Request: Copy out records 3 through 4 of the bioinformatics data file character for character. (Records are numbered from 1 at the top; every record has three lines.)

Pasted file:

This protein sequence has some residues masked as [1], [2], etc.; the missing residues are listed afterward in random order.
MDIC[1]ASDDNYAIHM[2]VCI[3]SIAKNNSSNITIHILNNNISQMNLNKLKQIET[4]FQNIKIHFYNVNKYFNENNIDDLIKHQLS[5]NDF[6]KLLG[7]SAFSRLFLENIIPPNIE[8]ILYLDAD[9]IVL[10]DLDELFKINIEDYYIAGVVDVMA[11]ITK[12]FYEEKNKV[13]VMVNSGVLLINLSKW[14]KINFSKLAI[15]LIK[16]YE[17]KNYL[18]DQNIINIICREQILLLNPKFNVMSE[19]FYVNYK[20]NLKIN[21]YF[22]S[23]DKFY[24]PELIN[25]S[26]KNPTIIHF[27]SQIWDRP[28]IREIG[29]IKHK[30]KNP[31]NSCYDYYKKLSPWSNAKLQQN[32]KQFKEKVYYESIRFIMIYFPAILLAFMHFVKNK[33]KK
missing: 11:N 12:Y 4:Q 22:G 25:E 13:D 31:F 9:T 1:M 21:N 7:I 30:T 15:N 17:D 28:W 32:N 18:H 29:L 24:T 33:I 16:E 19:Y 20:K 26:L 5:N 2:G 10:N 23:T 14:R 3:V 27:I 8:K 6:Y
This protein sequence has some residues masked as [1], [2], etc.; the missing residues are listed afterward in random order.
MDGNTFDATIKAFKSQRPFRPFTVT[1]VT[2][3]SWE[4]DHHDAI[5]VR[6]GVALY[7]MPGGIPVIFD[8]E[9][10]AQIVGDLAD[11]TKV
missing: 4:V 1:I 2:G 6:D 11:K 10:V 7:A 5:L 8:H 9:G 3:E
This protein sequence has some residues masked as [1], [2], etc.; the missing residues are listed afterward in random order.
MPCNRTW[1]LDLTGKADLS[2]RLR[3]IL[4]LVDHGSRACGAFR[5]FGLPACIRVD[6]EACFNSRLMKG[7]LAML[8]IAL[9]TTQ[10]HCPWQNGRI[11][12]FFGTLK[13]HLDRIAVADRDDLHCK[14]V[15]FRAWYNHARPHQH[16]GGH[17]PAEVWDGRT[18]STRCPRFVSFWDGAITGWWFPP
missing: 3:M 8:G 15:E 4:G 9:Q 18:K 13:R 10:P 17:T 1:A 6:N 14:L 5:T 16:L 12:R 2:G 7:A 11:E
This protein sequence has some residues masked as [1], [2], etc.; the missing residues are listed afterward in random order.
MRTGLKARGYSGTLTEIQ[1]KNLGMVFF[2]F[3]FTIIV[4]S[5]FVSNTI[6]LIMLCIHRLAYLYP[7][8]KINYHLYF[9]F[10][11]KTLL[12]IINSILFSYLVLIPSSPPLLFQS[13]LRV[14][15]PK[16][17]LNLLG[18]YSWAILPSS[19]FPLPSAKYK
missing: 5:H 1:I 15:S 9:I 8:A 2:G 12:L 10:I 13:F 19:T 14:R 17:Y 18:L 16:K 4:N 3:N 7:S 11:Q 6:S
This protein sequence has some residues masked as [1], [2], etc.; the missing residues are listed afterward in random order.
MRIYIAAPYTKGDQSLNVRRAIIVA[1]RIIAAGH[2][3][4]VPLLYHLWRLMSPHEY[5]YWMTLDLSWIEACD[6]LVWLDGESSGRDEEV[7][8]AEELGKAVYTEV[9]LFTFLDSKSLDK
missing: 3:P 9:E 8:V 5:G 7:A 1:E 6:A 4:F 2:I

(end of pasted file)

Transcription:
This protein sequence has some residues masked as [1], [2], etc.; the missing residues are listed afterward in random order.
MPCNRTW[1]LDLTGKADLS[2]RLR[3]IL[4]LVDHGSRACGAFR[5]FGLPACIRVD[6]EACFNSRLMKG[7]LAML[8]IAL[9]TTQ[10]HCPWQNGRI[11][12]FFGTLK[13]HLDRIAVADRDDLHCK[14]V[15]FRAWYNHARPHQH[16]GGH[17]PAEVWDGRT[18]STRCPRFVSFWDGAITGWWFPP
missing: 3:M 8:G 15:E 4:G 9:Q 18:K 13:R 10:P 17:T 1:A 6:N 14:L 5:T 16:L 12:R 2:G 7:A 11:E
This protein sequence has some residues masked as [1], [2], etc.; the missing residues are listed afterward in random order.
MRTGLKARGYSGTLTEIQ[1]KNLGMVFF[2]F[3]FTIIV[4]S[5]FVSNTI[6]LIMLCIHRLAYLYP[7][8]KINYHLYF[9]F[10][11]KTLL[12]IINSILFSYLVLIPSSPPLLFQS[13]LRV[14][15]PK[16][17]LNLLG[18]YSWAILPSS[19]FPLPSAKYK
missing: 5:H 1:I 15:S 9:I 8:A 2:G 12:L 10:I 13:F 19:T 14:R 17:Y 18:L 16:K 4:N 3:N 7:S 11:Q 6:S